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Rookie with immense dreams

By Ricky Israel    |      SportsTok Magazine| Issue #101 January 2022

Like many other young Papua New Guinea Men who have the dream to one day wear the pride of red, white, black and gold. This 24 year old former PNG Touch Football Representative, Andrew Turlom is taking his chances and eyeing the grand prize to be included in the final National Men’s Rugby 7s Squad.       

This stellar looking led from a mixed parentage of Morobe, East New Britain and Madang were all in action during one of his training session with the PNG National Men’s Rugby 7s Train on Squad at the Sir Hubert Murry Stadium (the new home of PNG Rugby Union). When Sports Tok Magazine sat down with him for a quick chat about his experiences playing Touch Footy and the transition to Rugby Union (7s), and how his experience like in the training camp before the final squad will be named later in March, 2022.      

It all started for him in 2012 when he did Grade Nine at Lae Secondary School, when he was first introduced to the sport of Touch Rugby and loved the ecstatic of it and had played Center for Sentry Tribes Touch Football Club.

In 2017, he took part in my first National Touch Football Championship in Port Moresby. During that time his performance have caught the eyes of the national recruiters and selectors and he was selected in the National Team. In 2019 he made the final cut and was had travelled with the National Team to Malaysia for the 2019 Touch Football World Cup.  It was his first experience travelling overseas.

He was part of team PNG (played Position Link and center) that went to the 2019 XVI Pacific Games in Apia Samoa and returned home with gold for PNG, it was one of the highlight of his life and one of his proudest moments. When he moved to Port Moresby and studies electronics and communications at Don Bosco Technical Institution in 2017, I played center with the On Track Tribe.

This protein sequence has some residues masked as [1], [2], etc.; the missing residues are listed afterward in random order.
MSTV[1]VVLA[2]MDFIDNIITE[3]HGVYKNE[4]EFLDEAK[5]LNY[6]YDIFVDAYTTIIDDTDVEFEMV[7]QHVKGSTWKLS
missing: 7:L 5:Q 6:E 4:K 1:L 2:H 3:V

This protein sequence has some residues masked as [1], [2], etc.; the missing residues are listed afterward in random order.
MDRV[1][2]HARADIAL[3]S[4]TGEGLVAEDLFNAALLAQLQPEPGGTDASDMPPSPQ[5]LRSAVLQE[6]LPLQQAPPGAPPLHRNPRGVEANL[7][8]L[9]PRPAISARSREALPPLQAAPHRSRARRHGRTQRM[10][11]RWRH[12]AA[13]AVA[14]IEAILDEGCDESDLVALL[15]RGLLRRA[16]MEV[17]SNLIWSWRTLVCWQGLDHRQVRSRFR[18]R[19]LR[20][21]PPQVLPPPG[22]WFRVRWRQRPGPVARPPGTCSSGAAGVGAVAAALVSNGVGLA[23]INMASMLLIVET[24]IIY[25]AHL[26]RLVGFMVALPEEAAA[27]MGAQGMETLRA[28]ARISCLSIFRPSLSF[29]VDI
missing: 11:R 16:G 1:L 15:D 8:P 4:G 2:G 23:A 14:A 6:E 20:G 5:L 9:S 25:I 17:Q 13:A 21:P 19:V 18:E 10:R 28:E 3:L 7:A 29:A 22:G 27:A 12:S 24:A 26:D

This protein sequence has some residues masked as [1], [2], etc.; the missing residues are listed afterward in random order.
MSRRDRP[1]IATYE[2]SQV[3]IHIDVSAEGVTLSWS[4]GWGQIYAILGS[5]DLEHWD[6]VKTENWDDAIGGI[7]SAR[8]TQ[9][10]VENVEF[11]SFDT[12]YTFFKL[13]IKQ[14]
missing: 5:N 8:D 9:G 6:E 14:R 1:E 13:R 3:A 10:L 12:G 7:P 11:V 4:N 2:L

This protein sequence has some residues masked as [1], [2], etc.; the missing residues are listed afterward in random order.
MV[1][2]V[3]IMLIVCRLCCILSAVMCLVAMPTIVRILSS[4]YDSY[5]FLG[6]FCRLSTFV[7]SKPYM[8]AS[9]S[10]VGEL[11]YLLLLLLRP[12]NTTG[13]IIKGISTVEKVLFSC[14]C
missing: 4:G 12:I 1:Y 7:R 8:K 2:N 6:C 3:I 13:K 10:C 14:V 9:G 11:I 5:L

Playing touch footy was a great experience, it gave him the opportunity to learn the basics of football (Rugby). It though me the foundation of tackling, ball work and handling, speed, agility, strength, aggression etc. I see that most exceptional players playing in the NRL or Rugby Union and Union 7s began their careers from playing touch football in the likes of Benji Marshall, Kalyn Ponga, to Valentine Holmes just to name a few.


Q: How did you transit from Touch Football to Rugby Union?

A: I recently took up union 7s just last year 2021, when I joined the PC Ravens from Lae and played in the Sports Tok National 7s tournament last year in Port Moresby. We finished 3rd in the cup play offs. The transition from touch to Union was quiet easy and it was great so far. I find it easy with ball handling, speed, agility. It is just like playing touch but with more body contact. However, switching to union was suiting for me, I guess it’s in the blood my late dad Stephen Turlom was a good League player during his days at University of Technology and he played in the Northern Zone competition. My friends gave me the edge to try out 7s. I went for try outs and never look back since.  

Q: What are some of the challenges you faced since making the transition from touch to Union?

A: The biggest challenge I faced since making the transition was the body contact aspect of it. It was unlike touch where there is less body contact (tackles) and more physical trail. The first couple of months was a challenge, but with the help of the coach and the team I quickly managed to work on my tackling skills and my physical workouts. It get tougher and harder at times during training but with my motto of no pain no gain and my strong desire and love of the sport have kept me from going and pushing through. It’s all about have a strong mindset when faced with challenges and hardship when you deals with hurdle or in hard times.